According to the dictionary, “memoir” is a historical account or biography written from personal knowledge or special sources. Not very helpful, is it? It sounds an awful lot like a documentary, the old fashioned kind composed of a chronologicallist of events. Modern memoir is a drama, a compelling story with a narrative arc. Isn’t that why you want to write it? Something exciting happened? When planning your memoir, focus on that.
Think of your life as a house. A memoir shines a light through one of the windows. Inside that window is a room with a great story, whether mysterious, sexy or heartbreaking. The rest of the house remains dark.
This explains why popular memoirists can write more than one book. Mary Karr could have dropped the mic – I mean flashlight – with her brilliant Liar’s Club. But then she wrote Cherry and followed up with Lit. Sure, there was light spilling into the hallway, but those were separate rooms. Samantha Dunn’s A Careless Life is a classic, and has no bearing on her next one, Faith in Carlos Gomez. Even Kathryn Harrison closed the window on her controversial Kiss, only to shine light into the next room for Seeking Rapture. And yes, I recommend all of these books.
Often memoirists write new stories covering different periods of time. But the differences are more profound than that. Memoirs are not episodic, nor are they sequels. These are close up views of life. Personal experience explores universal themes that provide the opportunity for readers to reflect on their own lives.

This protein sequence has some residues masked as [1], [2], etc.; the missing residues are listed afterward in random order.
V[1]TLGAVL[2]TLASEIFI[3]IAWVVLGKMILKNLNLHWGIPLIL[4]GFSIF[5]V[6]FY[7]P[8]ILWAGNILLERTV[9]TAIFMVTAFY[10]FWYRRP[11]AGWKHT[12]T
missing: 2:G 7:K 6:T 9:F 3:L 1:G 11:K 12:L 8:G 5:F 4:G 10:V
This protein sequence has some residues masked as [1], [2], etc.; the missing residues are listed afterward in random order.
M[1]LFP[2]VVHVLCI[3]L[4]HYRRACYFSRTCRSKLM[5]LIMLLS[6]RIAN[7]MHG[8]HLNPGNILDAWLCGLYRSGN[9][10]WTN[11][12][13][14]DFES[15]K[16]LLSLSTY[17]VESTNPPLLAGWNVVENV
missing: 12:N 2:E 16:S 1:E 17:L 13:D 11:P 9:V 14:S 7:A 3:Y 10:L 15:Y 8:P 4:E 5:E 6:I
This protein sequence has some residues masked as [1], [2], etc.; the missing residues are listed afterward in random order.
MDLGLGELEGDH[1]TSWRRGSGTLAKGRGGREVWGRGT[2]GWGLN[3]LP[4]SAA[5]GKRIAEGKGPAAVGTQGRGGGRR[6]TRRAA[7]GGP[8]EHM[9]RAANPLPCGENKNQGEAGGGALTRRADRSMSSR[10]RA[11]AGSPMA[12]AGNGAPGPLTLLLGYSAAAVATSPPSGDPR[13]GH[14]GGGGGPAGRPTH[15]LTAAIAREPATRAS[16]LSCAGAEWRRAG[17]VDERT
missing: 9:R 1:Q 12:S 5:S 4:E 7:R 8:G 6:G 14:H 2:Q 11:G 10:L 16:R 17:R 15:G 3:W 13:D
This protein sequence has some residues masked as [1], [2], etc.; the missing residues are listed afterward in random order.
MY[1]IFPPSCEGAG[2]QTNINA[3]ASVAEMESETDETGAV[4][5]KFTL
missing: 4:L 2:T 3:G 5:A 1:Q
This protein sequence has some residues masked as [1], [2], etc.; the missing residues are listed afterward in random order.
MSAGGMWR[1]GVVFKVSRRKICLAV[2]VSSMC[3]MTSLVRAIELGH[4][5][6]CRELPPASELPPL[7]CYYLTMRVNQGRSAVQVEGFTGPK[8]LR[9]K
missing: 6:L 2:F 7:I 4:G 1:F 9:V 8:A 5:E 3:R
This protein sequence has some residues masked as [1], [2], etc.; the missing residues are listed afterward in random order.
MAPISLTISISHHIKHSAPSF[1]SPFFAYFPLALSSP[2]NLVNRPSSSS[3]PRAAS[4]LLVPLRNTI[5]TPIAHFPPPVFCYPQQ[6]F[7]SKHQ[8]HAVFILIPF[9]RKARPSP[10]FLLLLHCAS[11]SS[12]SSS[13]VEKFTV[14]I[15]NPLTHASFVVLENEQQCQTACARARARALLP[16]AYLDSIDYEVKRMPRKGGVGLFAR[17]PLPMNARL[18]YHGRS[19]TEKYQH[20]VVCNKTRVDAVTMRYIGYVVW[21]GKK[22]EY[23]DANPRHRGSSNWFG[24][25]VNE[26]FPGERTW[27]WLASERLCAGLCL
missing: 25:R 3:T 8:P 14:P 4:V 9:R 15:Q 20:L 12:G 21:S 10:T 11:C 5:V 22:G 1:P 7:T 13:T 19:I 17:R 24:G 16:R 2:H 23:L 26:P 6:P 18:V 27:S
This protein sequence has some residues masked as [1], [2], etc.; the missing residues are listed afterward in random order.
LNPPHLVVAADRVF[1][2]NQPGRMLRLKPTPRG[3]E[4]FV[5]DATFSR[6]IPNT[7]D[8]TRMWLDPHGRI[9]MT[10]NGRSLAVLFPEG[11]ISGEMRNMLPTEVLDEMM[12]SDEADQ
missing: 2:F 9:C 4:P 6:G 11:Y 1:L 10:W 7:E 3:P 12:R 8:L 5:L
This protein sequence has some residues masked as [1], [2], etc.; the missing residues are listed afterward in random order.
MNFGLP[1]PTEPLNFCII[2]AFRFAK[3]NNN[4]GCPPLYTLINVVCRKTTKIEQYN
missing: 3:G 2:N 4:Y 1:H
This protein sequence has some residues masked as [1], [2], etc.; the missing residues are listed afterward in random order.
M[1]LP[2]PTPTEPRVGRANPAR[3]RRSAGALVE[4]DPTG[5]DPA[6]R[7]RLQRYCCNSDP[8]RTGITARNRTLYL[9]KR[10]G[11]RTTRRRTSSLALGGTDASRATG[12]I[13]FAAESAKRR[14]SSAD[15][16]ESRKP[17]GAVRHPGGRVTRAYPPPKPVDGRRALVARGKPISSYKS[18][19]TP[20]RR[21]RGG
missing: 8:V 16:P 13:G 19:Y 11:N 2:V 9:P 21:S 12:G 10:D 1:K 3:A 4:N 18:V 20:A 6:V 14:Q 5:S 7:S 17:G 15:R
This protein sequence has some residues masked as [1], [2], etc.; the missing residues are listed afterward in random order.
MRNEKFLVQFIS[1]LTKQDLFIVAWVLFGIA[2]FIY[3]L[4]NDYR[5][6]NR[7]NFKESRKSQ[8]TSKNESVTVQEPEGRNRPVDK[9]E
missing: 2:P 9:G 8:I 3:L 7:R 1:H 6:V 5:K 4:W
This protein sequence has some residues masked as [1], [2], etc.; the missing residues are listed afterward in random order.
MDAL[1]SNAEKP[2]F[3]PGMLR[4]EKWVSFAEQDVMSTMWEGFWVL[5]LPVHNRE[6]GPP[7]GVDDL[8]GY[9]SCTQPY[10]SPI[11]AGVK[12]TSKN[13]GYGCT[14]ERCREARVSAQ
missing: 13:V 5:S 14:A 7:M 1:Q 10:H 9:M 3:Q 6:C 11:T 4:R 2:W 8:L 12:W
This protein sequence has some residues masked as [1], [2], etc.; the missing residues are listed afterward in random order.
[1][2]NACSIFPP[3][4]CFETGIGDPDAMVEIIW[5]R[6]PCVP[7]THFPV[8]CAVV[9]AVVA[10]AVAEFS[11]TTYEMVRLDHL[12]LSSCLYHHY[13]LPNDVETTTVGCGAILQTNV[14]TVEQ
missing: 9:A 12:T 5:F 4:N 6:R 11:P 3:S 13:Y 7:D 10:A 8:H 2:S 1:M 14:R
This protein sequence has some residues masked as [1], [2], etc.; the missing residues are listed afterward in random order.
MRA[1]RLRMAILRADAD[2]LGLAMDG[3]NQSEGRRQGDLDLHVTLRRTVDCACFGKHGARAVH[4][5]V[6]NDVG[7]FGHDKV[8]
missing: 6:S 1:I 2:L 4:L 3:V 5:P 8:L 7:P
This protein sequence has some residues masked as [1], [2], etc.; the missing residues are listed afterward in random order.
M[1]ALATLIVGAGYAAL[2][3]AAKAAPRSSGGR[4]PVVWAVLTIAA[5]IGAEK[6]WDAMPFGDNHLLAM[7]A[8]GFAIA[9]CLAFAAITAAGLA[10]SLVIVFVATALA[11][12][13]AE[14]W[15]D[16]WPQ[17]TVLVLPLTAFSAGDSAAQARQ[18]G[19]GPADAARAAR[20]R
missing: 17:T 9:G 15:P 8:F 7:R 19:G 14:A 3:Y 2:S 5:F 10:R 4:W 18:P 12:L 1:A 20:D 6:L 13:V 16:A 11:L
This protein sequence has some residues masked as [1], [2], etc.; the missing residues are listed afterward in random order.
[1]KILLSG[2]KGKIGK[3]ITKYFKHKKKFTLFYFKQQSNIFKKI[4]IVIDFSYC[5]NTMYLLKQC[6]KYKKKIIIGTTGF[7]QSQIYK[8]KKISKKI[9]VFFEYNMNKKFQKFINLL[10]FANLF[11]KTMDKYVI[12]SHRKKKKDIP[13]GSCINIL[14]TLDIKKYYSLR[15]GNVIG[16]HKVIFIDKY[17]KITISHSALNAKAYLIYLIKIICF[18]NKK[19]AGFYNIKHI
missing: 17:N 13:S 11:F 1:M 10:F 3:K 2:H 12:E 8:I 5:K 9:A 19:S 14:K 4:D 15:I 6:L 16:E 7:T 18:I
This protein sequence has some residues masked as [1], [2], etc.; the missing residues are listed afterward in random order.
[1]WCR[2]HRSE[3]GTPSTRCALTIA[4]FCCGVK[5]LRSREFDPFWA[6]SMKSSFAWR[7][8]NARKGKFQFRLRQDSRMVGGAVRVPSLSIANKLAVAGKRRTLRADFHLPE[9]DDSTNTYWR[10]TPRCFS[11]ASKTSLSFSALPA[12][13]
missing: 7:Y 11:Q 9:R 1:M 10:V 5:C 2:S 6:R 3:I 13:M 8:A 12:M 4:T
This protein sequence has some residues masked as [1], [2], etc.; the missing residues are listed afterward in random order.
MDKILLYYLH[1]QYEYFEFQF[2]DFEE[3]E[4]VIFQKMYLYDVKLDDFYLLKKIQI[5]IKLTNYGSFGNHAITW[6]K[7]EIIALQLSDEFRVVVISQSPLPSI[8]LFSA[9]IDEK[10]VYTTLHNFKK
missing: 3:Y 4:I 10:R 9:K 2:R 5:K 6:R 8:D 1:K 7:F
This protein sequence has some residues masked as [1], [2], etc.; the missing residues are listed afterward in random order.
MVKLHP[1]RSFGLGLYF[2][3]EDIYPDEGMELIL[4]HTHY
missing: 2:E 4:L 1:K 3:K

Memoir is more limited than autobiography, but also more creative. Like a work of fiction, the main character changes and grows. This time, of course, the main character is you. And it’s called creative nonfiction for a reason. You must edit your experience to include only events that contribute to the main story.
As a consultant, I help writers create dramatic structure in their work, whether in novel or memoir. Both are creative works that require narrative drive.
I often write personal essays as an initial approach to a particular subject. My most recent* is a splashy piece that combines personal experience with cultural perspective. Usually my essays lead to longer works of fiction, where I can explore the emotional truth while keeping my curtains closed. For my first full length project since breast cancer, however, I’m considering opening them to write a memoir. But you will never guess what it’s about. I discovered a window that is sure to surprise you.
Now excuse me while I put batteries in my flashlight.
*Read my latest essay HERE.